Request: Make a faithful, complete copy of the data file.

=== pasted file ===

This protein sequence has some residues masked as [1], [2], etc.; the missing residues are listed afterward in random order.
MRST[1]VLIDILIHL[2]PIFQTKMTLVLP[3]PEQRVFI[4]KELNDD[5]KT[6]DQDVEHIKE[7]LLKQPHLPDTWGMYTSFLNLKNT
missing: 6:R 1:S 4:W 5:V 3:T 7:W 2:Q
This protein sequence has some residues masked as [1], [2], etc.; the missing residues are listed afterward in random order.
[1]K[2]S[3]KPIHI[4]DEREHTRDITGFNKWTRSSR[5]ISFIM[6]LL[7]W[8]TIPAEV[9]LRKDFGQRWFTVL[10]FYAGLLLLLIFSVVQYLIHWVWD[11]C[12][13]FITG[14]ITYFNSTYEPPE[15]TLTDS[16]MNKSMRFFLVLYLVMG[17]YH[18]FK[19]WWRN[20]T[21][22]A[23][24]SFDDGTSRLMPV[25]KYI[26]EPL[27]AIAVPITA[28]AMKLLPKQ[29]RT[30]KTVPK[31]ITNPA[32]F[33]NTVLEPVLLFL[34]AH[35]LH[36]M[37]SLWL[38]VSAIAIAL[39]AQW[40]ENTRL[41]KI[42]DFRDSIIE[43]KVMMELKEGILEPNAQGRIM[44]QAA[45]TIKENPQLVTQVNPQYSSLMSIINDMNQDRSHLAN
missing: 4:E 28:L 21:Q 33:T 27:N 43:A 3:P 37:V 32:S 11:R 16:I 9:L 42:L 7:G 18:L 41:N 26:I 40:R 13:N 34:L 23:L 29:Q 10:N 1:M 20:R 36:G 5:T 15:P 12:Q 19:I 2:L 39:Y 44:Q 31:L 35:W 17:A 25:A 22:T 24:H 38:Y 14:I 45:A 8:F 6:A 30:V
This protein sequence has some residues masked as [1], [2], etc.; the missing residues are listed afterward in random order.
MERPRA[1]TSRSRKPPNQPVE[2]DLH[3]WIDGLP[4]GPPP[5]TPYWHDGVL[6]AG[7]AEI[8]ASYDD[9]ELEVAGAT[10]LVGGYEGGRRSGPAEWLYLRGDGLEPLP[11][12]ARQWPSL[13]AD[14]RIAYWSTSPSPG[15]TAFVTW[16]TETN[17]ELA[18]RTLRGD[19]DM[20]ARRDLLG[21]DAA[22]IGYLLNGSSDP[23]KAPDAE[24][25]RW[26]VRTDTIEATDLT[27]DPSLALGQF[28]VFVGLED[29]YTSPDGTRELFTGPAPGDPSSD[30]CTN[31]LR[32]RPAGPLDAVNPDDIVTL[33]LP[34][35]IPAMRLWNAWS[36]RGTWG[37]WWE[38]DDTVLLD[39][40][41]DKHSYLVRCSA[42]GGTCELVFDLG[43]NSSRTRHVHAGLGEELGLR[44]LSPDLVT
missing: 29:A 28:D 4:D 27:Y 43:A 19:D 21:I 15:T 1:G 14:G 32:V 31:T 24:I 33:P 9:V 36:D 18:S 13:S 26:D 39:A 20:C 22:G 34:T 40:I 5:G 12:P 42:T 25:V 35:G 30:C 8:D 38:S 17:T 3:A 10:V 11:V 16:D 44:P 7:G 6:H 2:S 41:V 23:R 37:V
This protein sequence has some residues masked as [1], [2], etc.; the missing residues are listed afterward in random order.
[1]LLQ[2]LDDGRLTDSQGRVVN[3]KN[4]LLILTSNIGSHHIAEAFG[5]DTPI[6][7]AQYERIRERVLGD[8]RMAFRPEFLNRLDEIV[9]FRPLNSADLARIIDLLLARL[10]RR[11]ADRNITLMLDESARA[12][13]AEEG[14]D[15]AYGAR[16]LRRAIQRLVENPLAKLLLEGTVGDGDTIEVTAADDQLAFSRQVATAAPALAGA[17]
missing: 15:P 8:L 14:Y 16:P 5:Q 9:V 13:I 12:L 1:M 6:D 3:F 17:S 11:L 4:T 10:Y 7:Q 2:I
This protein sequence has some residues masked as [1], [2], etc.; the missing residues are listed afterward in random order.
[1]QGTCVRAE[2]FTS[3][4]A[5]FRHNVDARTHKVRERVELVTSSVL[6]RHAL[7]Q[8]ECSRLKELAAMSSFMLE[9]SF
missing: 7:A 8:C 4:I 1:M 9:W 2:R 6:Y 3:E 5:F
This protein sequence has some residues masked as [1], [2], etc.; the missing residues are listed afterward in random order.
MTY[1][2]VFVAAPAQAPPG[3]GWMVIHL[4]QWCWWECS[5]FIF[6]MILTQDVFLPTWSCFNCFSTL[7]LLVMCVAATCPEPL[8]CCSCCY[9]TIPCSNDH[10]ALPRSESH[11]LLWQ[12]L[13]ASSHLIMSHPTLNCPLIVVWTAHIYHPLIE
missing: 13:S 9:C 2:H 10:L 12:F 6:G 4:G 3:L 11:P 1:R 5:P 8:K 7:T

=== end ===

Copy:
This protein sequence has some residues masked as [1], [2], etc.; the missing residues are listed afterward in random order.
MRST[1]VLIDILIHL[2]PIFQTKMTLVLP[3]PEQRVFI[4]KELNDD[5]KT[6]DQDVEHIKE[7]LLKQPHLPDTWGMYTSFLNLKNT
missing: 6:R 1:S 4:W 5:V 3:T 7:W 2:Q
This protein sequence has some residues masked as [1], [2], etc.; the missing residues are listed afterward in random order.
[1]K[2]S[3]KPIHI[4]DEREHTRDITGFNKWTRSSR[5]ISFIM[6]LL[7]W[8]TIPAEV[9]LRKDFGQRWFTVL[10]FYAGLLLLLIFSVVQYLIHWVWD[11]C[12][13]FITG[14]ITYFNSTYEPPE[15]TLTDS[16]MNKSMRFFLVLYLVMG[17]YH[18]FK[19]WWRN[20]T[21][22]A[23][24]SFDDGTSRLMPV[25]KYI[26]EPL[27]AIAVPITA[28]AMKLLPKQ[29]RT[30]KTVPK[31]ITNPA[32]F[33]NTVLEPVLLFL[34]AH[35]LH[36]M[37]SLWL[38]VSAIAIAL[39]AQW[40]ENTRL[41]KI[42]DFRDSIIE[43]KVMMELKEGILEPNAQGRIM[44]QAA[45]TIKENPQLVTQVNPQYSSLMSIINDMNQDRSHLAN
missing: 4:E 28:L 21:Q 33:T 27:N 43:A 3:P 37:V 32:S 11:R 16:I 9:L 42:L 7:G 18:L 41:N 26:I 40:R 13:N 34:L 23:L 29:Q 10:N 1:M 20:R 36:G 5:T 15:P 12:Q 19:I 2:L 39:Y 44:Q 31:L 35:W 17:A 25:A 22:T 24:H 38:Y 14:I 45:A 8:F 6:A 30:V
This protein sequence has some residues masked as [1], [2], etc.; the missing residues are listed afterward in random order.
MERPRA[1]TSRSRKPPNQPVE[2]DLH[3]WIDGLP[4]GPPP[5]TPYWHDGVL[6]AG[7]AEI[8]ASYDD[9]ELEVAGAT[10]LVGGYEGGRRSGPAEWLYLRGDGLEPLP[11][12]ARQWPSL[13]AD[14]RIAYWSTSPSPG[15]TAFVTW[16]TETN[17]ELA[18]RTLRGD[19]DM[20]ARRDLLG[21]DAA[22]IGYLLNGSSDP[23]KAPDAE[24][25]RW[26]VRTDTIEATDLT[27]DPSLALGQF[28]VFVGLED[29]YTSPDGTRELFTGPAPGDPSSD[30]CTN[31]LR[32]RPAGPLDAVNPDDIVTL[33]LP[34][35]IPAMRLWNAWS[36]RGTWG[37]WWE[38]DDTVLLD[39][40][41]DKHSYLVRCSA[42]GGTCELVFDLG[43]NSSRTRHVHAGLGEELGLR[44]LSPDLVT
missing: 29:A 28:D 4:D 27:Y 43:A 19:D 21:I 15:T 1:G 14:G 32:V 31:T 24:I 33:P 9:V 36:D 18:S 13:S 26:D 39:A 20:C 22:G 34:T 40:I 5:G 12:P 42:T 25:V 35:G 30:C 8:D 38:S 17:T 3:A 10:V 11:V 16:D 44:P 7:G 6:H 2:S 41:V 23:R 37:V
This protein sequence has some residues masked as [1], [2], etc.; the missing residues are listed afterward in random order.
[1]LLQ[2]LDDGRLTDSQGRVVN[3]KN[4]LLILTSNIGSHHIAEAFG[5]DTPI[6][7]AQYERIRERVLGD[8]RMAFRPEFLNRLDEIV[9]FRPLNSADLARIIDLLLARL[10]RR[11]ADRNITLMLDESARA[12][13]AEEG[14]D[15]AYGAR[16]LRRAIQRLVENPLAKLLLEGTVGDGDTIEVTAADDQLAFSRQVATAAPALAGA[17]
missing: 15:P 8:L 14:Y 16:P 5:Q 9:V 13:I 12:L 1:M 6:D 3:F 17:S 11:L 4:T 10:Y 7:Q 2:I
This protein sequence has some residues masked as [1], [2], etc.; the missing residues are listed afterward in random order.
[1]QGTCVRAE[2]FTS[3][4]A[5]FRHNVDARTHKVRERVELVTSSVL[6]RHAL[7]Q[8]ECSRLKELAAMSSFMLE[9]SF
missing: 7:A 8:C 4:I 1:M 9:W 2:R 6:Y 3:E 5:F
This protein sequence has some residues masked as [1], [2], etc.; the missing residues are listed afterward in random order.
MTY[1][2]VFVAAPAQAPPG[3]GWMVIHL[4]QWCWWECS[5]FIF[6]MILTQDVFLPTWSCFNCFSTL[7]LLVMCVAATCPEPL[8]CCSCCY[9]TIPCSNDH[10]ALPRSESH[11]LLWQ[12]L[13]ASSHLIMSHPTLNCPLIVVWTAHIYHPLIE
missing: 13:S 9:C 2:H 10:L 12:F 6:G 4:G 3:L 11:P 1:R 5:P 8:K 7:T